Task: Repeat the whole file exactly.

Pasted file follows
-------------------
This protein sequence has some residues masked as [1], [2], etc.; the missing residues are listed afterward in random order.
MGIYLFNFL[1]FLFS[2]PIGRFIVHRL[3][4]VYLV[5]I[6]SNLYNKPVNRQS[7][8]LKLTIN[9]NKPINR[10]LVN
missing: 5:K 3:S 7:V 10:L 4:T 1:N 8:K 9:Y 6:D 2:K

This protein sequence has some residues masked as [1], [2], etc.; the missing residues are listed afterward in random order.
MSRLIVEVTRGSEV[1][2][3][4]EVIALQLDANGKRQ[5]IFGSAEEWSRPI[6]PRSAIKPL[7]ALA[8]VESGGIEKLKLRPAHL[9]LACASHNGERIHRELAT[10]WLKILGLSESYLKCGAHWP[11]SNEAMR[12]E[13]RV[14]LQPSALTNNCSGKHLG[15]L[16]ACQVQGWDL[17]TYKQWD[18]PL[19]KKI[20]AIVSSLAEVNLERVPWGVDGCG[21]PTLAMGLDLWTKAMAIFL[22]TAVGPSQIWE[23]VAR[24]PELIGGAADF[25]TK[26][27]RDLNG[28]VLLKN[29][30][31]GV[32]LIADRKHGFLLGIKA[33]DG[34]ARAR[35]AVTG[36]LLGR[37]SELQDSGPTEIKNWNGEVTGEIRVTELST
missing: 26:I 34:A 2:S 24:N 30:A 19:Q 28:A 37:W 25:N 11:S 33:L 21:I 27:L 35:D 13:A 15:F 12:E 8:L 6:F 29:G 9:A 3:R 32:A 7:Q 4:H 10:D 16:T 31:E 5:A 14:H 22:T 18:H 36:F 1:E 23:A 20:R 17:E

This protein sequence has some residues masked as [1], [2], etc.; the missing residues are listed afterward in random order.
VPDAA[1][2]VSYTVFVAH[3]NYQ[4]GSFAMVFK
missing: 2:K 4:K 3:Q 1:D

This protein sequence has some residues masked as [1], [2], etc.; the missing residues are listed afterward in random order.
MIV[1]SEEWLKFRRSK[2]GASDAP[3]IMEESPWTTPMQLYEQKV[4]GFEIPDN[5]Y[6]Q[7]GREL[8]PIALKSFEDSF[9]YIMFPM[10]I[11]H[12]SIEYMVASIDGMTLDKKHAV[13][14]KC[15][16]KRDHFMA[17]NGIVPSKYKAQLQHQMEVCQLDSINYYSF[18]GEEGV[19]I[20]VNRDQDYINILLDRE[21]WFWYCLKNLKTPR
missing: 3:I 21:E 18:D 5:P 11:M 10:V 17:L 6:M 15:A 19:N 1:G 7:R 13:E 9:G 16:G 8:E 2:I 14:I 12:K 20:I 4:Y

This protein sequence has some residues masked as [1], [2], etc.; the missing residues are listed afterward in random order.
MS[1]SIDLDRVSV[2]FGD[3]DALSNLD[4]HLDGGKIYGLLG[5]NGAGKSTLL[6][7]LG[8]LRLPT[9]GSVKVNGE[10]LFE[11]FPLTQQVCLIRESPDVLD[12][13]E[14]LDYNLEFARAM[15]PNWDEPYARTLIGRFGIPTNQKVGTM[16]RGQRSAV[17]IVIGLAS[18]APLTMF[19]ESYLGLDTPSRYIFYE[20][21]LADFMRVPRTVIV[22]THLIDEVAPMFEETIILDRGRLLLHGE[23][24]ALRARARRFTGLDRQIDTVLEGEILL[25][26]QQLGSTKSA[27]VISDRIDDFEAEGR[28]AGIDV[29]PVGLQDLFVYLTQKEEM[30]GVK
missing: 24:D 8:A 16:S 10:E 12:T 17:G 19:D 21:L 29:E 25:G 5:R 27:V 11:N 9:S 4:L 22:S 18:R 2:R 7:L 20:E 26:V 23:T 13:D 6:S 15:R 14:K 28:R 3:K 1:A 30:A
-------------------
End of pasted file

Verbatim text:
This protein sequence has some residues masked as [1], [2], etc.; the missing residues are listed afterward in random order.
MGIYLFNFL[1]FLFS[2]PIGRFIVHRL[3][4]VYLV[5]I[6]SNLYNKPVNRQS[7][8]LKLTIN[9]NKPINR[10]LVN
missing: 5:K 3:S 7:V 10:L 4:T 1:N 8:K 9:Y 6:D 2:K

This protein sequence has some residues masked as [1], [2], etc.; the missing residues are listed afterward in random order.
MSRLIVEVTRGSEV[1][2][3][4]EVIALQLDANGKRQ[5]IFGSAEEWSRPI[6]PRSAIKPL[7]ALA[8]VESGGIEKLKLRPAHL[9]LACASHNGERIHRELAT[10]WLKILGLSESYLKCGAHWP[11]SNEAMR[12]E[13]RV[14]LQPSALTNNCSGKHLG[15]L[16]ACQVQGWDL[17]TYKQWD[18]PL[19]KKI[20]AIVSSLAEVNLERVPWGVDGCG[21]PTLAMGLDLWTKAMAIFL[22]TAVGPSQIWE[23]VAR[24]PELIGGAADF[25]TK[26][27]RDLNG[28]VLLKN[29][30][31]GV[32]LIADRKHGFLLGIKA[33]DG[34]ARAR[35]AVTG[36]LLGR[37]SELQDSGPTEIKNWNGEVTGEIRVTELST
missing: 26:I 34:A 2:S 24:N 30:A 19:Q 28:A 37:W 25:N 11:S 33:L 21:I 27:L 35:D 13:A 15:F 12:E 8:L 6:F 29:G 9:A 3:R 32:A 7:Q 4:H 10:D 16:T 31:E 5:A 14:H 22:T 18:H 36:F 1:E 23:A 20:R 17:E

This protein sequence has some residues masked as [1], [2], etc.; the missing residues are listed afterward in random order.
VPDAA[1][2]VSYTVFVAH[3]NYQ[4]GSFAMVFK
missing: 2:K 4:K 3:Q 1:D

This protein sequence has some residues masked as [1], [2], etc.; the missing residues are listed afterward in random order.
MIV[1]SEEWLKFRRSK[2]GASDAP[3]IMEESPWTTPMQLYEQKV[4]GFEIPDN[5]Y[6]Q[7]GREL[8]PIALKSFEDSF[9]YIMFPM[10]I[11]H[12]SIEYMVASIDGMTLDKKHAV[13][14]KC[15][16]KRDHFMA[17]NGIVPSKYKAQLQHQMEVCQLDSINYYSF[18]GEEGV[19]I[20]VNRDQDYINILLDRE[21]WFWYCLKNLKTPR
missing: 3:I 21:E 18:D 5:P 11:M 10:V 17:L 6:M 15:A 19:N 1:G 7:R 13:E 9:G 16:G 8:E 2:I 14:I 12:K 20:I 4:Y

This protein sequence has some residues masked as [1], [2], etc.; the missing residues are listed afterward in random order.
MS[1]SIDLDRVSV[2]FGD[3]DALSNLD[4]HLDGGKIYGLLG[5]NGAGKSTLL[6][7]LG[8]LRLPT[9]GSVKVNGE[10]LFE[11]FPLTQQVCLIRESPDVLD[12][13]E[14]LDYNLEFARAM[15]PNWDEPYARTLIGRFGIPTNQKVGTM[16]RGQRSAV[17]IVIGLAS[18]APLTMF[19]ESYLGLDTPSRYIFYE[20][21]LADFMRVPRTVIV[22]THLIDEVAPMFEETIILDRGRLLLHGE[23][24]ALRARARRFTGLDRQIDTVLEGEILL[25][26]QQLGSTKSA[27]VISDRIDDFEAEGR[28]AGIDV[29]PVGLQDLFVYLTQKEEM[30]GVK
missing: 24:D 8:A 16:S 10:E 12:T 17:G 19:D 21:L 29:E 25:G 5:R 27:V 11:N 9:S 4:L 22:S 18:R 2:R 7:L 20:E 26:V 23:T 13:D 6:S 15:R 14:K 28:R 3:K 1:A 30:A